Michael Moore sues Weinstein brothers over 'Fahrenheit 9/11' profits [Updated]
When Harvey and Bob Weinstein released Michael Moore's political documentary "Fahrenheit 9/11" in fall 2004, it became a cultural phenomenon and grossed $119 million at the U.S. box office.
Now the director says more of that money should have made it into his pocket.
In a suit filed Monday in Los Angeles Superior Court, Moore alleged that the Weinsteins, on behalf of an outfit called the Fellowship Adventure Group that they formed to release the movie, had illegally kept money from him.
Moore is seeking at least $2.7 million in compensatory damages as well as legal and other costs; the filmmaker also left open the possibility that he could seek further damages once a complete audit is done, a process the suit alleges has not happened.
"This case is about classic Hollywood accounting tricks and financial deception perpetrated by the Fellowship Adventure Group and its owners Bob and Harvey Weinstein," the suit began. The complaint alleged "bogus accounting methods" and "substantial irregularities in the accounting of the film" and said the company has "secretly divert[ed] monies owed" to Moore and his Westside Productions company. Moore's suit alleges breach of contract, breach of fiduciary duty and constructive fraud.
Among the allegations Moore makes is that the Weinsteins deducted residual payments from the balance sheet that were never made; deducted expenses Moore did not authorize; overstated the distribution fee to select international distributors; and covertly deducted more than $2.5 million from the revenue pool from which the Weinsteins were to pay Moore. According to the lawsuit, Moore and Fellowship were to split profits 50-50, an extremely generous deal for a director compared with what most filmmakers receive.
Attorney Bert Fields, who is representing the Weinsteins, said that the claims are "just designed for the media and are utter rubbish." He also speculated that Oscar-season rivals may have had a hand in the lawsuit. "I'm suspicious of the timing of this in this pre-award period and really wonder who put him up to it," Field said, acknowledging he had "no hard evidence."
Weinstein Co.'s royals drama "The King's Speech" is considered an Oscar frontrunner.
Fields, who acknowledged there were settlement discussions several months ago, said he was surprised to find a lawsuit filed Monday. He said Moore had been paid $19.8 million over the course of the release and post-release period of "Fahrenheit 9/11" and has "received every dime he's entitled to."
[Updated at 3:40 p.m.: Hollywood attorney Larry Stein, who represents Moore, dismissed the idea that Oscar agendas played a role in the suit. "Michael has no dog in the race -- he doesn't even have a film this year," Stein said in an interview. "We've been trying to work on a settlement for six months, long before 'King's Speech' was ever up for a nomination. Michael's been very patient, but at some point you can't just keep waiting."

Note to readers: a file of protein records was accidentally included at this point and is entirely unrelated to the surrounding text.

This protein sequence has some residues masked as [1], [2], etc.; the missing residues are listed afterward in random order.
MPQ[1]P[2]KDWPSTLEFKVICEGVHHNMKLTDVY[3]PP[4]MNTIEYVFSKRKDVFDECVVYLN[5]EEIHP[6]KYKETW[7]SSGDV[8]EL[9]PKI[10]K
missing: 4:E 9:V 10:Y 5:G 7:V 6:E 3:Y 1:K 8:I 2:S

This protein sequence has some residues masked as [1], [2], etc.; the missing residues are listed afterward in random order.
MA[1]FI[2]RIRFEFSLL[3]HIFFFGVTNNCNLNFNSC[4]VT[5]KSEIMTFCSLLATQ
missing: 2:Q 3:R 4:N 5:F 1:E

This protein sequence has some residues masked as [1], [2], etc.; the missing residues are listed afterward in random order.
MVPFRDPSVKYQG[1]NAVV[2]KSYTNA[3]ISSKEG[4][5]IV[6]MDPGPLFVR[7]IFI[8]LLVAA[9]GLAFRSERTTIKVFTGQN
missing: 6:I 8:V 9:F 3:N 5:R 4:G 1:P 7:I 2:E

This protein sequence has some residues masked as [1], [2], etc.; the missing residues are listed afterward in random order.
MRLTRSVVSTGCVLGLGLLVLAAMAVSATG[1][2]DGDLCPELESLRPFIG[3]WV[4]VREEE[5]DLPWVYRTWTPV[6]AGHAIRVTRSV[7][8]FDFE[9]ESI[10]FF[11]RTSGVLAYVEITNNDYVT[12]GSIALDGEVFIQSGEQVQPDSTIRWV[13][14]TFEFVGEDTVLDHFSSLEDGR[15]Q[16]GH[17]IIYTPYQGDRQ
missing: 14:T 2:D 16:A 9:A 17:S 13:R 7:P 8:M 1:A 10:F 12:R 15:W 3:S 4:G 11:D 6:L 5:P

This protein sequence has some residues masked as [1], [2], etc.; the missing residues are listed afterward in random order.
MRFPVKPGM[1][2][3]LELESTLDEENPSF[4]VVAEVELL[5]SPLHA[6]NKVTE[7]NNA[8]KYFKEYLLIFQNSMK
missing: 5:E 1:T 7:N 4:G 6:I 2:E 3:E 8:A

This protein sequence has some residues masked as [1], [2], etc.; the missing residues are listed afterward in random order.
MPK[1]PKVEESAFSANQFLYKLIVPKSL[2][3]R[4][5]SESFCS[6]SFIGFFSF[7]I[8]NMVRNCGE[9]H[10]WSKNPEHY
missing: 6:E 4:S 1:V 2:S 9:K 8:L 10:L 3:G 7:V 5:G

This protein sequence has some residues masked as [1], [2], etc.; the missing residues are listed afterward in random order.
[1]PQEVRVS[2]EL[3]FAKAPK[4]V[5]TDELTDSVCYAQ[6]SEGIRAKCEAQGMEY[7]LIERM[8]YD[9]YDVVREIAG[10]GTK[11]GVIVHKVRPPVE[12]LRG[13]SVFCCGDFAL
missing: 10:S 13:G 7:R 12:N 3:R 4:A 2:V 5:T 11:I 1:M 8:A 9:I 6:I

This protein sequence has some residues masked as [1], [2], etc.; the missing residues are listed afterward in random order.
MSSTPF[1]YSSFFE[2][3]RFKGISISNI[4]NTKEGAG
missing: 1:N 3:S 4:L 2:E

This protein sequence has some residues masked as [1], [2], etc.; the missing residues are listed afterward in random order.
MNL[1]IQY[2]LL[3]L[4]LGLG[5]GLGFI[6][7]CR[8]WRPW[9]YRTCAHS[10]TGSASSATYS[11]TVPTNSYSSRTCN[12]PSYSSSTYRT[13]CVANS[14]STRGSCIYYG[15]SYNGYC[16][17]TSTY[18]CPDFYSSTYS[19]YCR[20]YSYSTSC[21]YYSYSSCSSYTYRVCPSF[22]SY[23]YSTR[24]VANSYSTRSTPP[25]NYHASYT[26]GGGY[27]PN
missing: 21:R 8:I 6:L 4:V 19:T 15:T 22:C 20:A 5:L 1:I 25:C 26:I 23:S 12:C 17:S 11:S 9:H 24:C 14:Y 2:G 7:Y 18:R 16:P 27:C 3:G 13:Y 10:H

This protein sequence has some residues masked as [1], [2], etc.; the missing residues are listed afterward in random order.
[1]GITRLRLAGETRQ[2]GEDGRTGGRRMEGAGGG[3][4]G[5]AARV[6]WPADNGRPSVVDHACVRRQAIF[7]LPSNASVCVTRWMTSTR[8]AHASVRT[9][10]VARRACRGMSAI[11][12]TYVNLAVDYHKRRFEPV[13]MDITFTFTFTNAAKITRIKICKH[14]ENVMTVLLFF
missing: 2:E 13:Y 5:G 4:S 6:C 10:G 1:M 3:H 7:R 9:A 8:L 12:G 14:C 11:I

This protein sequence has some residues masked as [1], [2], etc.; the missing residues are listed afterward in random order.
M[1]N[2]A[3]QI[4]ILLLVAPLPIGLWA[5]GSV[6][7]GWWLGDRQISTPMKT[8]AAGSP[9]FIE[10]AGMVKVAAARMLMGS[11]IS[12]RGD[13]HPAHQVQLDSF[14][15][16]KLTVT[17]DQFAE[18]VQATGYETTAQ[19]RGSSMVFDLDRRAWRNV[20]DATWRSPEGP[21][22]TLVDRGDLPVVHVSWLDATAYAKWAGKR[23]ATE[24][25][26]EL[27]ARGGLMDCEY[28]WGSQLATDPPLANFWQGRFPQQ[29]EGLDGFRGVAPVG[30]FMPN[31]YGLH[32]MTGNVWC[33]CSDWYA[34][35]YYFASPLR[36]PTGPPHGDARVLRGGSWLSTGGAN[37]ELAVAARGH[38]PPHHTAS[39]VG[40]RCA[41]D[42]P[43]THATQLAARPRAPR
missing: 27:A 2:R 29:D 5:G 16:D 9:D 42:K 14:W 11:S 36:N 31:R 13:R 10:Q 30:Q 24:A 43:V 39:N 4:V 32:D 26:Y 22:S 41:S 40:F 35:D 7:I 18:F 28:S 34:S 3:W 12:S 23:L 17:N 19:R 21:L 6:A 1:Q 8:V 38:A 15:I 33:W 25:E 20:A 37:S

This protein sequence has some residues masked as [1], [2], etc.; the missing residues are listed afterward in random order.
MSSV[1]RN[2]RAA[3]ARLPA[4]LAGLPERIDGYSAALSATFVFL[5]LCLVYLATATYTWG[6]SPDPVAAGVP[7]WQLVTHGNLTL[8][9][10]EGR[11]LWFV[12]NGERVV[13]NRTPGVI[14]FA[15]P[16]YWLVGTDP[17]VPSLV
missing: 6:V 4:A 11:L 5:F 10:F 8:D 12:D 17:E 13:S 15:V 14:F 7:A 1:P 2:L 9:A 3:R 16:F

Stein later added in a statement: "This is the first time Michael Moore has ever sued anyone in his 20-year career as a filmmaker. That should be some indication about how serious this is."
"It's very sad it had to come to this," the statement said. "Michael believes the Weinsteins have been a force for good when it comes to championing independent film -- but that does not give them the right to violate a contract and take money that isn't theirs."]
A spokesman at William Morris Endeavor, where Moore is represented by agent Ari Emanuel, said the agent would not be commenting on the lawsuit.
This is hardly the first time the movie, which examines the foreign policy of the George W. Bush administration and the alleged corporate complicity in the run-up to the 2003 invasion of Iraq, has been the subject of a legal or business controversy. The Weinsteins, whose company at the time of "Fahrenheit" was owned by Walt Disney Co., stepped in to finance the film after Mel Gibson's Icon Productions fell out. But the conglomerate refused to release it, prompting Harvey Weinstein to form Fellowship (and eliciting a slew of headlines and Harvey Weinstein interviews). The movie went on to gross $222 million around the world.
The suit marks a further turn in the relationship between the provocateur documentarian and the independent-film kingpin. Although they collaborated fruitfully on several documentaries -- including "Fahrenheit" followup "Sicko," about the U.S. healthcare industry, in 2007 -- Moore and Weinstein pointedly did not collaborate on Moore's most recent documentary project, the financial-crisis critique "Capitalism: A Love Story."
-- Steven Zeitchik
Top photo: Michael Moore in 'Fahrenheit 9/11.' Credit: Ho / Reuters. Bottom photo: Harvey Weinstein. Credit: Michael Buckner / Getty Images for Bing